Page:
When it comes to her family’s financial future, Kim Petrie says the arrival of the COVID-19 pandemic has erased any certainty about what lies ahead.
Over just a few days, the Hamilton resident watched significant changes ripple through her household of five.
Her three children — ages 17, 20 and 22 — live at home, but each lost their job in the restaurant industry on Monday. Now Petrie wonders if her casual part-time role as a mortgage specialist’s assistant could also be in question if the economy buckles. That would leave her family to lean on her husband’s commission-based paycheque in a market that’s caught in the grip of fear and uncertainty.
Other hurdles lie ahead for her family too, since her daughter was planning to work through the summer to save money for university in September. Her attention has shifted to applying for unemployment in the short term.
“At the moment, we’re feeling a little bit numb,” Petrie said.
“It’s almost like somebody’s going to come (from) behind a screen and say, ‘Oh, nothing ever happened and we’re back to reality.’ But we know that’s not the case.”
Like most Canadians, Petrie’s life has been upended by COVID-19, and she’s hoping an $82-billion stimulus package unveiled by the federal government may soften the blow.
Finance Minister Bill Morneau outlined rough details on Wednesday of a plan that would introduce wage subsidies for small businesses, laid off employees who don’t normally qualify for employment insurance, and families with child care expenses.
But exactly how the benefits will be rolled out is still unclear and the clock is ticking for many Canadians who feel they’ll need support if the fallout of COVID-19 drags on for months.
“There’s a lot of uncertainty, fear,” Petrie said, “Without knowing how long this is going to go, or how long can we sustain it.”
“The stress level in the house right now is under control because I don’t think we’ve actually seen the effects. Everybody’s getting their final paycheques. In the next couple weeks is when we’re going to see it.”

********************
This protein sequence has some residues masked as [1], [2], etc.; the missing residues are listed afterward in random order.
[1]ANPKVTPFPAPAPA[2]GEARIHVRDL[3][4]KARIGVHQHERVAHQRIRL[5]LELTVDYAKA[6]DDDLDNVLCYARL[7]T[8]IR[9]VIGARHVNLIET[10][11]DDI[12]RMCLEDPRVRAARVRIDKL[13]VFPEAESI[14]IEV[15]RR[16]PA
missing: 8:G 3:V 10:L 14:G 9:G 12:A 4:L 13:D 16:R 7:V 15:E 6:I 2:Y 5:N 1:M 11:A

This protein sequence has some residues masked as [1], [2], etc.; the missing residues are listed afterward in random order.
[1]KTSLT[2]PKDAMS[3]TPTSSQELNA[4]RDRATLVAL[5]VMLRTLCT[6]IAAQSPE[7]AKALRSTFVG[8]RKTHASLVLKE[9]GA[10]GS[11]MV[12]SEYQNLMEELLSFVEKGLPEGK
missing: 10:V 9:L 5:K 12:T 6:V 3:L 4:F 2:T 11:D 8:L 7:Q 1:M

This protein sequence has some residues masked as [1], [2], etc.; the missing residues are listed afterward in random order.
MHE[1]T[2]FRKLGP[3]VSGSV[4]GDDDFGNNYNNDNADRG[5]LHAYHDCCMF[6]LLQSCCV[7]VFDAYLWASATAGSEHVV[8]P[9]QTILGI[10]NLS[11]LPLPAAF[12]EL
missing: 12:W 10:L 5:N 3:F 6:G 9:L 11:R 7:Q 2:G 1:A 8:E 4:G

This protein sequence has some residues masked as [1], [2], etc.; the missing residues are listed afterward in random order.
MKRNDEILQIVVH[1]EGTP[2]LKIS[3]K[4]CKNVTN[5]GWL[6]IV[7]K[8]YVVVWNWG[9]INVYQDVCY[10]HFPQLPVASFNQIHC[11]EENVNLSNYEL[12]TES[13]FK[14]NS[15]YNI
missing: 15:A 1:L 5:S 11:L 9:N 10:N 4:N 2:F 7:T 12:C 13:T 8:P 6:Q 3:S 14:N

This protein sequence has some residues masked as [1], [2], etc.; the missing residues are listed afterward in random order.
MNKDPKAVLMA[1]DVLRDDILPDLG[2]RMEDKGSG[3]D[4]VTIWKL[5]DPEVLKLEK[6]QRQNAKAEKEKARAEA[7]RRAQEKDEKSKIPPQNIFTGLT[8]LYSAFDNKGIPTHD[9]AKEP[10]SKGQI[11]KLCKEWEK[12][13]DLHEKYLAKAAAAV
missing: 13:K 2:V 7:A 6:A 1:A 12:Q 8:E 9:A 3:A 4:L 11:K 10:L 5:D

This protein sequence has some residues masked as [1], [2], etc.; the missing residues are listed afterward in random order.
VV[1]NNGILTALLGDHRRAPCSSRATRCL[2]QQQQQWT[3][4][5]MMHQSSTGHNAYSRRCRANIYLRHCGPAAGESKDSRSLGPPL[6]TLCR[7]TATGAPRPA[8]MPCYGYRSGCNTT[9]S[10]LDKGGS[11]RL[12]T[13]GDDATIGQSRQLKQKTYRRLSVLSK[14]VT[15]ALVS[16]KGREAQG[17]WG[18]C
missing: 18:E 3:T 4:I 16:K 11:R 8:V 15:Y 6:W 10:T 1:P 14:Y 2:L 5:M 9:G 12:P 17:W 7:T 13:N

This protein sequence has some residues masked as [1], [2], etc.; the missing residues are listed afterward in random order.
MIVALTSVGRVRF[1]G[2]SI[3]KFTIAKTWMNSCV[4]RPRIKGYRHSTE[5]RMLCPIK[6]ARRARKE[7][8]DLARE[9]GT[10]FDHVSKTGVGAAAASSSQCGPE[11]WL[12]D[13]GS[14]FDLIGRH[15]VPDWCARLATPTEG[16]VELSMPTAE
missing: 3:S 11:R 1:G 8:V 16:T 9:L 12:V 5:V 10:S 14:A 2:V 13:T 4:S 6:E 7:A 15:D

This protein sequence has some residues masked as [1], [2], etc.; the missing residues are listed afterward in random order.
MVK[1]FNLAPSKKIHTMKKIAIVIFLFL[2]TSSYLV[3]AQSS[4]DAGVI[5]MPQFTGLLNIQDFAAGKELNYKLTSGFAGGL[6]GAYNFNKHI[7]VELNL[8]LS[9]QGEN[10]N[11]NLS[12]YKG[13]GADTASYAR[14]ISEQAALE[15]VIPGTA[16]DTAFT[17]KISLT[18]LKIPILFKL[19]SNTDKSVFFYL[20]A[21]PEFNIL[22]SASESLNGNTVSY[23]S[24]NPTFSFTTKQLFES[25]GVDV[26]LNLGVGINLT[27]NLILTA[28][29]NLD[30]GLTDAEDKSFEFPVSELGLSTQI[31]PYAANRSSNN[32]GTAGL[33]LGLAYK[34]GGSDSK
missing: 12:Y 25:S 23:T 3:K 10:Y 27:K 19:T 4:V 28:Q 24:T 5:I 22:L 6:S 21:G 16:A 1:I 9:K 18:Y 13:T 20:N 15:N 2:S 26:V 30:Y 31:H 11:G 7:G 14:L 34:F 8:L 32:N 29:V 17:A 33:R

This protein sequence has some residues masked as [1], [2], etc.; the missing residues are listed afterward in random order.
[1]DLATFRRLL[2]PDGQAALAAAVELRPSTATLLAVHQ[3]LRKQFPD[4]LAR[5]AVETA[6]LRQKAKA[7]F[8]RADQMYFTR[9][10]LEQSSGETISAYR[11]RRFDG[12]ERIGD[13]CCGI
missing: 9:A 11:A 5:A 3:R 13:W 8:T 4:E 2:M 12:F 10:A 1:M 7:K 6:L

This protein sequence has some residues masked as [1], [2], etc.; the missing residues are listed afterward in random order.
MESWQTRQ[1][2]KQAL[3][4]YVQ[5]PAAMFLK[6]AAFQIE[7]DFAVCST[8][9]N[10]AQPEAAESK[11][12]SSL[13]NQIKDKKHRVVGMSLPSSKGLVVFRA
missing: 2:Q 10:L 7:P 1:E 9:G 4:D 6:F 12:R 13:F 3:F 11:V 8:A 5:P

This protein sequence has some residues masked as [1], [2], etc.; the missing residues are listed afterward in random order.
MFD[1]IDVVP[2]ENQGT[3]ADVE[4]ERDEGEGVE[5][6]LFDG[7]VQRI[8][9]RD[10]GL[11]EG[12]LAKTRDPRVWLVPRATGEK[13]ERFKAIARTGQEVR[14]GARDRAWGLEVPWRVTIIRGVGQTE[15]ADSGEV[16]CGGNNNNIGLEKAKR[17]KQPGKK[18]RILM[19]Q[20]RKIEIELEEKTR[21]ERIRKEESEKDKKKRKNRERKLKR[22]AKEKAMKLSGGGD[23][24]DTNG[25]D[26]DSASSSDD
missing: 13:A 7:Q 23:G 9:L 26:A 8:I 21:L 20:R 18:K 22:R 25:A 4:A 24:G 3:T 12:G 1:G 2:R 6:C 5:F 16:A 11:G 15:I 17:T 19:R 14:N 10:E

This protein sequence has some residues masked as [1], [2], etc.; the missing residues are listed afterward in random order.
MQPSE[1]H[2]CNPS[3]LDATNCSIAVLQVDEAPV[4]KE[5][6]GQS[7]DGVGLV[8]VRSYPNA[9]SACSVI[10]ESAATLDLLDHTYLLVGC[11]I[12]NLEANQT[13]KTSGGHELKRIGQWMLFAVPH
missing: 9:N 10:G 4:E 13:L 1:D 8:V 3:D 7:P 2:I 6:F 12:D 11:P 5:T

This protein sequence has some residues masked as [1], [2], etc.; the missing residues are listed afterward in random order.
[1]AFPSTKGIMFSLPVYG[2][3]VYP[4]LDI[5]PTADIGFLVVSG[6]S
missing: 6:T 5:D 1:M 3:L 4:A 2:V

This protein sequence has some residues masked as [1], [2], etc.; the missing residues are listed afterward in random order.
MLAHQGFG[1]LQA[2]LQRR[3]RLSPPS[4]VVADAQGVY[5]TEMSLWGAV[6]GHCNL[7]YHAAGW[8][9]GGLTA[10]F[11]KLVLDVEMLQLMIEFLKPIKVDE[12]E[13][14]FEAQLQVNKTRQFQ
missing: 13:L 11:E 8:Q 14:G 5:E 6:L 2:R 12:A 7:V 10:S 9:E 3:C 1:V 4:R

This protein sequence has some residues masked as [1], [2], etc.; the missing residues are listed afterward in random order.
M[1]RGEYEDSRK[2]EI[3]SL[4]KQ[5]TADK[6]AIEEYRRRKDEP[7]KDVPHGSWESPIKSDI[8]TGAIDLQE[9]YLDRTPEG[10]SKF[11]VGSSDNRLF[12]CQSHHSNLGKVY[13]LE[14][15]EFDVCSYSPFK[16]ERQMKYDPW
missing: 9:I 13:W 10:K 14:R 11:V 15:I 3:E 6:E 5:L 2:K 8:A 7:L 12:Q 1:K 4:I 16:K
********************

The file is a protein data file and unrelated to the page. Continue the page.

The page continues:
Frank Russo is asking similar questions about his future. The Toronto comedian lost two bartending jobs on Monday and his entire slate of performances was wiped off the calendar.
“Nobody knows when this will all be over, so everyone just carpet-cancelled everything,” he said.
He’s also facing a lease that expires in late April, which means his landlord is looking to have prospective tenants check out his living space.
“You’re not supposed to ride a streetcar, but now I’m supposed to let people into my house I don’t know,” he said with a chuckle.
It’s also a challenge for him to be on the hunt for a new place. “Nobody really wants to do viewings for apartments, so it’s a really hard time to find a place to go.”
Russo said he’ll rely on friends in other cities if he faces dire circumstances, or return to his parent’s house, though lingering questions about how COVID-19 spreads has left him feeling cautious for their sake, especially considering he had shifts inside a nightclub up until last weekend.
“My mom works at a retirement village and my dad’s had brain surgery this year, so I don’t want to get anyone sick,” he added.
Russo said being a comedian has taught him a few lessons about frugal living. He hopes that will carry him through the coming weeks or months of turbulence, though he feels extra pressure after moving from Halifax to Toronto where rent is near record levels.
“I appreciate everything the government is doing for us, but I have no idea how half of my nothing paycheque would provide me a chance to live in Toronto,” he said.
“If I was in Halifax in the same situation all my bills would be infinitely lighter… there’s kind of no margin for error in Toronto.”
The lack of clarity about the future has hair stylist Krysten-Ashley Garrod wondering how she’ll emerge on the other side of the COVID-19 shutdown. The salon where she works is shut down for two weeks, cutting her off from money she would’ve made from her bookings.
“I feel like it’s responsible to close,” she said.
“I’m concerned with the amount of people out there that aren’t taking this seriously. What if this two weeks becomes another three weeks because people are being idiots right now? What if it becomes even longer?”
But still, she worries about how extended closures could impact small businesses across the country, especially since many of them don’t have the overhead to survive without revenues coming in.
For herself, Garrod hasn’t paid into employment insurance because she believed she would never be out of work.
“I’ve always assumed if a salon closes or I can’t work in a certain space I can just go to another,” she said.
“That fact that I can’t do my trade right now is just completely out of the blue. I never foresaw this happening at all.”
Garrod plans to return to the salon in a little over a week, and has started calling her clients to reschedule appointments after reopening on March 31.
“With how everything is changing so rapidly I don’t even know if that is possible,” she said, adding that if closures drag on longer, eventually a “snowball effect” of appointment backlogs could lead some clientele to go elsewhere.
“We can get by for the next two weeks, but after that it gets complicated.”